I didn’t set out with the intention of creating a completely digital insurance agency.

I wish I had some fancy story as to why I set out to “change” the insurance model, but as a captive insurance agent turned independent, I had no choice but to adopt a lean business model (and a lean budget). I started my agency from scratch out of the master bedroom in my house.

Almost five years later, my agency, Integrity Insurance Services, has expanded into a team of producers and even “out of bedroom” office space. Who knew? We run completely as a digital agency, and we continue to keep the buckle tight on our lean business model.

Here are some things I’ve found key to success as a digital insurance agency owner:

You must adopt the mantra: “You don’t have money for that”

In the early days of launching Integrity, I would often pause to remind myself, “You don’t have money for that.” In a business surrounded by “shiny objects” it was something that I continuously struggled with.

As an independent agency owner, it can be easy to think that you have to adhere to the same business model as everyone else. Agents often have an ideal of what an insurance agency should look like, and this can cause them to shell out for things they don’t really need. Example: my paperclip addiction of 2014 when I didn’t have a single piece of paper to actually clip (insert eye roll here).

You don’t need the excess, you just need one great idea that you can take and make your own.

Figuring out that idea that can change your business and your life takes some trial and error. Most outside people will only ever see the success of the risk – they will never see the 100 ideas you threw at the wall; they will only ever see the one that actually sticks. So it is crucial to keep those ideas close to you and to allow yourself the room to grow within your agency without trying to impress the industry or other agents.

Find the right customers for your agency – not everyone can be your demographic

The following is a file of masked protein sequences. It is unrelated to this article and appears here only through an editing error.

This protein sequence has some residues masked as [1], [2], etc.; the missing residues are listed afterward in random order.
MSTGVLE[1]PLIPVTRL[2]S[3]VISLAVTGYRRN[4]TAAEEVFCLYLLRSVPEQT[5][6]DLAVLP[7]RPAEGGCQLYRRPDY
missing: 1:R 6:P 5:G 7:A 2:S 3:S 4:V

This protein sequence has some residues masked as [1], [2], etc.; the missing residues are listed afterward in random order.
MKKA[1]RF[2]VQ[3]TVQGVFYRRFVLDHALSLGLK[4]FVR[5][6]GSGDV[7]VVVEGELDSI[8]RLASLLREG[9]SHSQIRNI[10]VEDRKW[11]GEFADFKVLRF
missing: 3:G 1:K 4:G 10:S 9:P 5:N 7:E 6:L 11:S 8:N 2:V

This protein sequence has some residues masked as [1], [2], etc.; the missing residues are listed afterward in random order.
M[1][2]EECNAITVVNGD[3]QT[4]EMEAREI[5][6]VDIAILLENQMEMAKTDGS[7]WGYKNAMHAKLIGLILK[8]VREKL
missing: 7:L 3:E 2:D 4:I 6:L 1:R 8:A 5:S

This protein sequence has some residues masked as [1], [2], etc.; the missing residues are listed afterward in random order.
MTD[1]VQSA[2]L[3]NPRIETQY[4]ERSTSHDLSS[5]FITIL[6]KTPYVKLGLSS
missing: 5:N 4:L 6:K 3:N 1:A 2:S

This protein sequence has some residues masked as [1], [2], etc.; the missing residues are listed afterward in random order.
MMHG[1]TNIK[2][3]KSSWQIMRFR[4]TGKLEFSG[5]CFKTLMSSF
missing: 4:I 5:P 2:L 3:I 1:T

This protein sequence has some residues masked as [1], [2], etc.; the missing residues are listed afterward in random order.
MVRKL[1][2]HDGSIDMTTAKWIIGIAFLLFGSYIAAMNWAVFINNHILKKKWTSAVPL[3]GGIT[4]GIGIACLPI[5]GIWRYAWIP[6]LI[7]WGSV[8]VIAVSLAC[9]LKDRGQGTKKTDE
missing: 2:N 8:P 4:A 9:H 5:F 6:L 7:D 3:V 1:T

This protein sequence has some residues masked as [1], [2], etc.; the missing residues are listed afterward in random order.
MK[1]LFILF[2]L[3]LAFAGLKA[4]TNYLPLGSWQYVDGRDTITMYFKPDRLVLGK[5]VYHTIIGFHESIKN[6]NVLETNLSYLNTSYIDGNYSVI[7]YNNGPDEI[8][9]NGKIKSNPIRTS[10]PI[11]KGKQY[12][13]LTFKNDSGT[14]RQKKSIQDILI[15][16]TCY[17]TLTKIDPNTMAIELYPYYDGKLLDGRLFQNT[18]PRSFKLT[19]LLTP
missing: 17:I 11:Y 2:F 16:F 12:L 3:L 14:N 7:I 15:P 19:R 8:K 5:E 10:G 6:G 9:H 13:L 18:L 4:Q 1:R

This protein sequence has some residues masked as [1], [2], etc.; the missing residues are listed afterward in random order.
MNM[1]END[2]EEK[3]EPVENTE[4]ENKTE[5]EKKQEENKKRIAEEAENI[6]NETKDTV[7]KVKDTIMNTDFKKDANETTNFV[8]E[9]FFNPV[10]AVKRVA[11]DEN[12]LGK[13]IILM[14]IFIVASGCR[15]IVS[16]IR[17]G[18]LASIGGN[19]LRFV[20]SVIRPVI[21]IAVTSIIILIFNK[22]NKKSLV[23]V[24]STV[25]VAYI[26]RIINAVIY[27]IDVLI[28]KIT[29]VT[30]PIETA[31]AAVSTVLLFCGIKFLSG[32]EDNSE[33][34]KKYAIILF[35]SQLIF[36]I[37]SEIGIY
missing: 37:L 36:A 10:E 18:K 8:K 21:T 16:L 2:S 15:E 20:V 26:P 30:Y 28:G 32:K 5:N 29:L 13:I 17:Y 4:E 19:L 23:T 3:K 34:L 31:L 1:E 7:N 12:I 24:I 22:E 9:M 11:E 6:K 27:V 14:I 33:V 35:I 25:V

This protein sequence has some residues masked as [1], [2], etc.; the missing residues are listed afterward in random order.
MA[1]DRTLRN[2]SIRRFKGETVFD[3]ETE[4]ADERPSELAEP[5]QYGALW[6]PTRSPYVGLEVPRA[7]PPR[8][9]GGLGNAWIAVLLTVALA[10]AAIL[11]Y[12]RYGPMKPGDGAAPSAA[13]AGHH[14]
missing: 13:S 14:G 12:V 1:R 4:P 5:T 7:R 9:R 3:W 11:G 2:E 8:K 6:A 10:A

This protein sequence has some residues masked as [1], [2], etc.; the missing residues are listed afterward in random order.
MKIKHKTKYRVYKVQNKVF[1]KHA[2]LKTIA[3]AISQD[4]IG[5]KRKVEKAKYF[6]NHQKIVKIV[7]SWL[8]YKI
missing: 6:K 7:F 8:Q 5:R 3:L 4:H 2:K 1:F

With a minimal budget, I had to learn to play to my strengths. As a digital insurance agency, this meant conditioning customers to the idea of not having an agency office.

I’ve also learned not to accept the wrong kind of client for my agency. For example, if a customer doesn’t have an email address, or prefers dropping off payments at a walk-in business, we’re not a good agency for them. We won’t be able to communicate in the way they need, and ultimately won’t be able to meet their expectations. It’s better to be up front about how we operate and make sure it’s a good fit. It’s kind of the “it’s me not you” conversation that no one really likes to have – we just have it up front.

Finding your “demographic” is the one reason I always tell people to know the average age of their books. If your agency serves an older demographic, you may need more printed materials such as auto ID cards, brochures or even notepads (oh my). If your clients tend to be younger, they may be more conditioned to digital communications.

Integrity’s average client is 37 “ish,” meaning we’re catering to an audience that is not quite millennial, but is also not entrenched in the old way of doing things. This gives us the opportunity to teach our customers how to buy insurance in a different way. It also allows them to communicate with us on their timeline, whether it’s by live chat, email or scheduling calls through our live links.